All of those cell phones, computers, tablets, toys, and toaster ovens really add up. Not only are consumers gathering more and more electrical and electronic equipment, but we are also tossing much of it in the trash.
The piles of electronic waste, or e-waste, is rising rapidly across the globe, according to a new study by the Solving the E-Waste Problem (StEP) Initiative. The United States and China were responsible for nearly half the world’s total in market volume of e-waste in 2012, which includes anything with a battery or electrical cord.
The figures per capita, however, are far different. China generates about 5.4 kilograms per person, compared to 29.8 per capita in America. The United States has the highest figure of major countries, but it is behind a handful of other places including Singapore, United Arab Emirates, Qatar, Switzerland, Hong Kong and Luxembourg.
The StEP Initiative, which is a partnership of United Nations organizations, industry, governments and non-governmental organizations, wants to help countries better understand their e-waste streams and help build legislation and processes to deal with it. There is a great deal of variability in the effectiveness of e-waste programs between and within countries.
"Although there is ample information about the negative environmental and health impacts of primitive e-waste recycling methods, the lack of comprehensive data has made it hard to grasp the full magnitude of the problem," Ruediger Kuehr, executive secretary of the StEP Initiative, said in a statement. "We believe that this constantly updated, map-linked database showing e-waste volume by country together with legal texts will help lead to better awareness and policy making at the public and private levels."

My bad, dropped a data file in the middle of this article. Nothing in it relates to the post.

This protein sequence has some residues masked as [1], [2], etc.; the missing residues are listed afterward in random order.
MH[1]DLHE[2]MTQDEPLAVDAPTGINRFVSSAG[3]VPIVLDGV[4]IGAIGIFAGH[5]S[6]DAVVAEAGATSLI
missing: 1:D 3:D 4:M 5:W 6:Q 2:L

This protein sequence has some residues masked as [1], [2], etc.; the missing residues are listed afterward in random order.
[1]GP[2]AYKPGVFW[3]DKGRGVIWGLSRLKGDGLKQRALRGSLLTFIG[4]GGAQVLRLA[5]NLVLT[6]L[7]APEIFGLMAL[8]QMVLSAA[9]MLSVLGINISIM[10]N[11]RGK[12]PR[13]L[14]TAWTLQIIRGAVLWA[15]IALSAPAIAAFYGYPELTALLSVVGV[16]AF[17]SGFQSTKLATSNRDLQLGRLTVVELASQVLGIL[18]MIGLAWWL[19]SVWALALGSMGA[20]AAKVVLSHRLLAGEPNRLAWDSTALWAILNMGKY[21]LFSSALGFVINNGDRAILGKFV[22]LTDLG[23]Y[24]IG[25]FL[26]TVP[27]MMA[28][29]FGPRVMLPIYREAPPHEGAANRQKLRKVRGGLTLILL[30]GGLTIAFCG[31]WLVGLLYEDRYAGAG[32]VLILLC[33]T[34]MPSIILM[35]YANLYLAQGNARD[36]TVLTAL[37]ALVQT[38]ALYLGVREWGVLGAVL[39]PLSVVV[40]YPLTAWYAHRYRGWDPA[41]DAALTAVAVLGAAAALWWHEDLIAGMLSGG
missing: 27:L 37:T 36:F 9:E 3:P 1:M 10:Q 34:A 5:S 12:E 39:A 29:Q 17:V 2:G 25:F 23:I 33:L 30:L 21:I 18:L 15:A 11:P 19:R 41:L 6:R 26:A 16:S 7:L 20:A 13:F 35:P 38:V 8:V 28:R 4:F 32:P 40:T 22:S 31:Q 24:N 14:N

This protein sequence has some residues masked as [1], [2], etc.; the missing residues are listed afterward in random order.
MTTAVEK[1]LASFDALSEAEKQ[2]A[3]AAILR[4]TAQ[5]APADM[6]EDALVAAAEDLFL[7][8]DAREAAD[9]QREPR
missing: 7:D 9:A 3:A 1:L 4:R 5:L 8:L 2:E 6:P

The StEP Initiative’s interactive map has details on each country’s e-waste numbers and regional or federal rules about how to dispose of the waste. The timing is critical as global e-waste is expected to rise 33 percent to about 72 million tons per year by 2017.
Another new study [PDF] by MIT and the U.S. National Center for Electronics Recycling took a deeper dive into the e-waste generated in the United States. The researchers found about two-thirds of the used electronics in 2010 were collected, yet only about 8.5 percent of those collected units were exported. The researchers say that is likely a low figure. It also does not account for most of the components that are exported after initial recycling in the United States.
One of the problems with exports is that there is not explicit tracking of the products as they move into secondary markets. Also, the country something is exported to is often not the final resting place. A smartphone may first go to Hong Kong, but then be pulled apart with components going to other countries in the region.
Different technologies also have vastly different paths from the United States. Larger items, such as televisions and monitors, are more likely to end up in Mexico, Venezuela, or Paraguay, while mobile phones are more likely to go to Asia or Latin America. Overall, Latin America and the Caribbean are the most common destinations for products, with Asia following and then Africa being the least common destination for North American e-waste.
The studies help provide a clearer picture of the fate of global e-waste, but much more can be done. “We cannot possibly manage complex, transboundary e-waste flows until we have a better understanding of the quantities involved and the destinations. This research is an important first step in that direction,” Joel Clark, founder of the Materials Systems Laboratory at MIT, said in a statement. The researchers recommend creating trade codes for electronics products to enable better tracking, gaining more access to shipment level trade data, and getting greater reporting of re-export destinations.